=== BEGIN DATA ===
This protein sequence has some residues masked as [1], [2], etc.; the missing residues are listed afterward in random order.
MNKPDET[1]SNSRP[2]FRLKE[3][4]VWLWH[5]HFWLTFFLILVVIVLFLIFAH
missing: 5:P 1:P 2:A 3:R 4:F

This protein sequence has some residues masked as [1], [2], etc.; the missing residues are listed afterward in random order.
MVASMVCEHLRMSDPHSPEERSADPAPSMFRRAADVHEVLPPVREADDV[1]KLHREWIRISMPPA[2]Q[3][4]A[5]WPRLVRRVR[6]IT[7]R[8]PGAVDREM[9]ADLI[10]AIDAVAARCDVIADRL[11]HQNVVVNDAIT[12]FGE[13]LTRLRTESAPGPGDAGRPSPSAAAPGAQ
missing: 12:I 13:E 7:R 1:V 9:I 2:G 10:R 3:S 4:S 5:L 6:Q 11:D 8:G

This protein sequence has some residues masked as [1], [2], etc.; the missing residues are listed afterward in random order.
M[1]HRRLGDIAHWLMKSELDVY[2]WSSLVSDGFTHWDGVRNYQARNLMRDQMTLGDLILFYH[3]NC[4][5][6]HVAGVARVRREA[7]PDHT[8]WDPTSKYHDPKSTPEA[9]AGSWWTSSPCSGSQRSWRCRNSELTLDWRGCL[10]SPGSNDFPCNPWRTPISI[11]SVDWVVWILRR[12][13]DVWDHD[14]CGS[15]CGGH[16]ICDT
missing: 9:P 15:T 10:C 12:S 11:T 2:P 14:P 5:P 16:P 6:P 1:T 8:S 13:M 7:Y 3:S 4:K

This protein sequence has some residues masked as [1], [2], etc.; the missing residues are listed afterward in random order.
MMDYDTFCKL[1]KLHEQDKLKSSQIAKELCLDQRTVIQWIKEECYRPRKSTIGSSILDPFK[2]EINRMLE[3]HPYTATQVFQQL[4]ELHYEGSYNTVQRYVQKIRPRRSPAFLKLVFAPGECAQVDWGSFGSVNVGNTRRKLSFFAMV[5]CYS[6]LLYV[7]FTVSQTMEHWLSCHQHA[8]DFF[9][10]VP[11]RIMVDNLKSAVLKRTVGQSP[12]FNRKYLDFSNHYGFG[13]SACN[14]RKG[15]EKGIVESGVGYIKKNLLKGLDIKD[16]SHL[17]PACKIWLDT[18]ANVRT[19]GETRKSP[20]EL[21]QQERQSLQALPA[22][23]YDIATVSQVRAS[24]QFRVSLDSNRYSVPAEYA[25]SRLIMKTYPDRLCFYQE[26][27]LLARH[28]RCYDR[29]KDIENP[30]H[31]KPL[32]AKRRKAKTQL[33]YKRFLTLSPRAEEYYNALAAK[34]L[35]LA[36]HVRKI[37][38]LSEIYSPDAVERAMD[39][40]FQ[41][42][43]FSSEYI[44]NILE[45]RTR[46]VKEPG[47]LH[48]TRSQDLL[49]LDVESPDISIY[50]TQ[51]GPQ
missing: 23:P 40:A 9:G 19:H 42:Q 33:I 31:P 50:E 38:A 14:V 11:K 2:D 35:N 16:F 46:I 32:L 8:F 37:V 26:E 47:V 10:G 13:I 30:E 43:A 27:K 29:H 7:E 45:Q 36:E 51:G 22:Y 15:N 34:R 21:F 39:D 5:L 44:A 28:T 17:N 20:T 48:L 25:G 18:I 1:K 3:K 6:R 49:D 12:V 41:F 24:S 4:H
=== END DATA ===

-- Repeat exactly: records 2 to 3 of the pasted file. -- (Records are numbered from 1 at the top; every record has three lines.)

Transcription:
This protein sequence has some residues masked as [1], [2], etc.; the missing residues are listed afterward in random order.
MVASMVCEHLRMSDPHSPEERSADPAPSMFRRAADVHEVLPPVREADDV[1]KLHREWIRISMPPA[2]Q[3][4]A[5]WPRLVRRVR[6]IT[7]R[8]PGAVDREM[9]ADLI[10]AIDAVAARCDVIADRL[11]HQNVVVNDAIT[12]FGE[13]LTRLRTESAPGPGDAGRPSPSAAAPGAQ
missing: 12:I 13:E 7:R 1:V 9:I 2:G 10:R 3:S 4:S 5:L 6:Q 11:D 8:G

This protein sequence has some residues masked as [1], [2], etc.; the missing residues are listed afterward in random order.
M[1]HRRLGDIAHWLMKSELDVY[2]WSSLVSDGFTHWDGVRNYQARNLMRDQMTLGDLILFYH[3]NC[4][5][6]HVAGVARVRREA[7]PDHT[8]WDPTSKYHDPKSTPEA[9]AGSWWTSSPCSGSQRSWRCRNSELTLDWRGCL[10]SPGSNDFPCNPWRTPISI[11]SVDWVVWILRR[12][13]DVWDHD[14]CGS[15]CGGH[16]ICDT
missing: 9:P 15:T 10:C 12:S 11:T 2:P 14:P 5:P 16:P 6:P 1:T 8:S 13:M 7:Y 3:S 4:K